Martin J. Elster


The Doggy Diner

As Mrs. Arden beamed and steered
me toward her house across the garden
a dog—white, furry, huge—appeared,
eyeing me and Mrs. Arden.
As we walked in, the Great Pyrenees—
dirt stuck to fur, long strings of drool
dangling from lips—this carnivore
followed me in and ate the cheese
and rusks on the table straight away.
He then traipsed round in search of more
hors d’oeuvres but found dessert—the fool
(fruit and custard)—the soufflé
and the remainder of our meal;
then jumped up on an easy chair,
circled, settled, and closed his eyes.
“That dog’s got a wolfish appetite!”
I said. But all she did was glare.
Though I tried hard to be polite,
she never smiled. Her eyes were steel.
While the dog was sleeping like a lamb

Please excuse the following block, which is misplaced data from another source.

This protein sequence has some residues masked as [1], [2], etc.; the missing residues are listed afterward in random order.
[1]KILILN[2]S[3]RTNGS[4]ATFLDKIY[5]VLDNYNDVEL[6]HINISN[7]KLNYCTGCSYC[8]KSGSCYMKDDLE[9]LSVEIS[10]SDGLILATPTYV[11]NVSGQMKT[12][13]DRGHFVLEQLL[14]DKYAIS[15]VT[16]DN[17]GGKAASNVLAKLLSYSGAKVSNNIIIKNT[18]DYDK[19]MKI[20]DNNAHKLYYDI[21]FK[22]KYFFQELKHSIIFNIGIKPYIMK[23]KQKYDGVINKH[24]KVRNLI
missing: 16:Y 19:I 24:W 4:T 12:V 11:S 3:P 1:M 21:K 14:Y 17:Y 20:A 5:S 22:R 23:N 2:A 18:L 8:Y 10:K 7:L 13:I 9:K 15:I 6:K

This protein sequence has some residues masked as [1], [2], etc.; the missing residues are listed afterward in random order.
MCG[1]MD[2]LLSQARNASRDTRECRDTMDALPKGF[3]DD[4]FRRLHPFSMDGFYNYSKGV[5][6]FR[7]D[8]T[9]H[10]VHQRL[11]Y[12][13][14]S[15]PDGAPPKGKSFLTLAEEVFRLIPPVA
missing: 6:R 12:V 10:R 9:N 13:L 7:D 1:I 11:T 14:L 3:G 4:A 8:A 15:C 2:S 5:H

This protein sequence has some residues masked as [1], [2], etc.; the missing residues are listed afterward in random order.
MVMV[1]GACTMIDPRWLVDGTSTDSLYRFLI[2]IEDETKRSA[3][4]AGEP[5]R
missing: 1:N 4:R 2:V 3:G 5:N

we simply sat, had nothing to say.
As I dropped my napkin, about to rise,
she said, “Please, take your dog, okay?”
Mine? I thought he was your dog, ma’am.”
And then she laughed, and all was fine—
until he went and drank the wine.

Martin J. Elster lives in Hartford, Connecticut. He was, for many years, a percussionist with the Hartford Symphony Orchestra. In addition to playing and composing music, Martin finds contentment in long walks in the woods or the city and in writing poetry, which often alludes to creatures and plants he encounters on his walks. Martin’s poems have appeared in numerous literary journals and anthologies in the US and abroad. A full-length collection, Celestial Euphony, was published by Plum White Press in 2019.